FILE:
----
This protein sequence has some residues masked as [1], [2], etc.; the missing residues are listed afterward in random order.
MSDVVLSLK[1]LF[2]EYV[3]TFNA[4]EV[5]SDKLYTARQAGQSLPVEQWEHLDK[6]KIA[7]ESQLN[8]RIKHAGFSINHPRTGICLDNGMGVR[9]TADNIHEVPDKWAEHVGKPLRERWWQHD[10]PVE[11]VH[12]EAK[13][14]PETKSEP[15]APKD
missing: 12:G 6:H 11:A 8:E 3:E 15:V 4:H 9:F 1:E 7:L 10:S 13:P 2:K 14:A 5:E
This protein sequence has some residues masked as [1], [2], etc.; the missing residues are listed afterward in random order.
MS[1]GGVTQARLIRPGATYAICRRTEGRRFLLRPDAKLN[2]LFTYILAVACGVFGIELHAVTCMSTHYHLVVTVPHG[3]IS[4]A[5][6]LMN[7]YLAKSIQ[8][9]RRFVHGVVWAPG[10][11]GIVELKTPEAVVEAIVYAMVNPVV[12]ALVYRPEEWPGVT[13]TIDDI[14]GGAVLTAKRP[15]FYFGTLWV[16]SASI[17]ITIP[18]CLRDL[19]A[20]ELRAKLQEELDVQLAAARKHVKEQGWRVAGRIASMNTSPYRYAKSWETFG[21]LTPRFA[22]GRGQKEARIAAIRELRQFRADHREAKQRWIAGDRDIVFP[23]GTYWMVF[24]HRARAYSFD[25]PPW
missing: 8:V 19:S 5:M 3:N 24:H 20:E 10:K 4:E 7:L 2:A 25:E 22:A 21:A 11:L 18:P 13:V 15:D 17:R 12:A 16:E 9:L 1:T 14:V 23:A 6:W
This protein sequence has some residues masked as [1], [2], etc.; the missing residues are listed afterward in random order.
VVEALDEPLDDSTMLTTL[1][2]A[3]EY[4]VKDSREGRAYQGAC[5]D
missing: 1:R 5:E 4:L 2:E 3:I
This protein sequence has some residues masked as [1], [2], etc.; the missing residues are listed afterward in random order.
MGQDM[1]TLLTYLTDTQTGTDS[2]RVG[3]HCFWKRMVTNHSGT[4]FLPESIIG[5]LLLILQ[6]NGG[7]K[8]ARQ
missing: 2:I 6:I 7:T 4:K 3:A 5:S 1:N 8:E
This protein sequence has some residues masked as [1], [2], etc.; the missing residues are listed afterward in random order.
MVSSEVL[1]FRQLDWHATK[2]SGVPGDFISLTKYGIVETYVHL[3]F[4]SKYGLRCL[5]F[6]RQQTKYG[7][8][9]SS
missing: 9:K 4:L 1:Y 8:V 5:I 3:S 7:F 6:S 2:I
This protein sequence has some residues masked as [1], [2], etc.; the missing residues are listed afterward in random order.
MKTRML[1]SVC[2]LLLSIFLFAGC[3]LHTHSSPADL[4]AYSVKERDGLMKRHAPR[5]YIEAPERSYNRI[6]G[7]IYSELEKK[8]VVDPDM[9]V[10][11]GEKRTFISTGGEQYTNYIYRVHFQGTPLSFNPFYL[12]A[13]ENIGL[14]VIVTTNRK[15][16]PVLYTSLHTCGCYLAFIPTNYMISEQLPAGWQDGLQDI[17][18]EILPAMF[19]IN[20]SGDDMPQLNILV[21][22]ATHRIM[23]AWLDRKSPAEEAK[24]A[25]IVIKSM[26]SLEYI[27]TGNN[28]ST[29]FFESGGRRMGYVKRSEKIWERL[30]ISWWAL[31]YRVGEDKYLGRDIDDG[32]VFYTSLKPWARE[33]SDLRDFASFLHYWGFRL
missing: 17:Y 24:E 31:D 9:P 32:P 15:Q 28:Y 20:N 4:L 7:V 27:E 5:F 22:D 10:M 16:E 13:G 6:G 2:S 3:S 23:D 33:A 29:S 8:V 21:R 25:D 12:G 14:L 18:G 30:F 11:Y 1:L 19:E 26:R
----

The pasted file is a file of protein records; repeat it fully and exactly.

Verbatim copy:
This protein sequence has some residues masked as [1], [2], etc.; the missing residues are listed afterward in random order.
MSDVVLSLK[1]LF[2]EYV[3]TFNA[4]EV[5]SDKLYTARQAGQSLPVEQWEHLDK[6]KIA[7]ESQLN[8]RIKHAGFSINHPRTGICLDNGMGVR[9]TADNIHEVPDKWAEHVGKPLRERWWQHD[10]PVE[11]VH[12]EAK[13][14]PETKSEP[15]APKD
missing: 12:G 6:H 11:A 8:E 3:E 15:V 4:H 9:F 1:E 7:L 10:S 13:P 2:K 14:A 5:E
This protein sequence has some residues masked as [1], [2], etc.; the missing residues are listed afterward in random order.
MS[1]GGVTQARLIRPGATYAICRRTEGRRFLLRPDAKLN[2]LFTYILAVACGVFGIELHAVTCMSTHYHLVVTVPHG[3]IS[4]A[5][6]LMN[7]YLAKSIQ[8][9]RRFVHGVVWAPG[10][11]GIVELKTPEAVVEAIVYAMVNPVV[12]ALVYRPEEWPGVT[13]TIDDI[14]GGAVLTAKRP[15]FYFGTLWV[16]SASI[17]ITIP[18]CLRDL[19]A[20]ELRAKLQEELDVQLAAARKHVKEQGWRVAGRIASMNTSPYRYAKSWETFG[21]LTPRFA[22]GRGQKEARIAAIRELRQFRADHREAKQRWIAGDRDIVFP[23]GTYWMVF[24]HRARAYSFD[25]PPW
missing: 8:V 19:S 5:M 3:N 24:H 20:E 10:K 4:E 7:L 2:A 25:E 22:A 21:A 11:L 18:P 13:V 15:D 17:R 12:A 16:E 9:L 1:T 14:V 23:A 6:W
This protein sequence has some residues masked as [1], [2], etc.; the missing residues are listed afterward in random order.
VVEALDEPLDDSTMLTTL[1][2]A[3]EY[4]VKDSREGRAYQGAC[5]D
missing: 1:R 5:E 4:L 2:E 3:I
This protein sequence has some residues masked as [1], [2], etc.; the missing residues are listed afterward in random order.
MGQDM[1]TLLTYLTDTQTGTDS[2]RVG[3]HCFWKRMVTNHSGT[4]FLPESIIG[5]LLLILQ[6]NGG[7]K[8]ARQ
missing: 2:I 6:I 7:T 4:K 3:A 5:S 1:N 8:E
This protein sequence has some residues masked as [1], [2], etc.; the missing residues are listed afterward in random order.
MVSSEVL[1]FRQLDWHATK[2]SGVPGDFISLTKYGIVETYVHL[3]F[4]SKYGLRCL[5]F[6]RQQTKYG[7][8][9]SS
missing: 9:K 4:L 1:Y 8:V 5:I 3:S 7:F 6:S 2:I
This protein sequence has some residues masked as [1], [2], etc.; the missing residues are listed afterward in random order.
MKTRML[1]SVC[2]LLLSIFLFAGC[3]LHTHSSPADL[4]AYSVKERDGLMKRHAPR[5]YIEAPERSYNRI[6]G[7]IYSELEKK[8]VVDPDM[9]V[10][11]GEKRTFISTGGEQYTNYIYRVHFQGTPLSFNPFYL[12]A[13]ENIGL[14]VIVTTNRK[15][16]PVLYTSLHTCGCYLAFIPTNYMISEQLPAGWQDGLQDI[17][18]EILPAMF[19]IN[20]SGDDMPQLNILV[21][22]ATHRIM[23]AWLDRKSPAEEAK[24]A[25]IVIKSM[26]SLEYI[27]TGNN[28]ST[29]FFESGGRRMGYVKRSEKIWERL[30]ISWWAL[31]YRVGEDKYLGRDIDDG[32]VFYTSLKPWARE[33]SDLRDFASFLHYWGFRL
missing: 17:Y 24:E 31:D 9:P 32:P 15:Q 28:Y 20:N 4:L 7:V 27:E 5:F 22:D 10:M 16:E 13:G 6:G 2:S 3:S 23:D 33:A 29:S 8:V 21:R 25:D 12:G 14:L 18:G 30:F 11:Y 1:L 19:E 26:R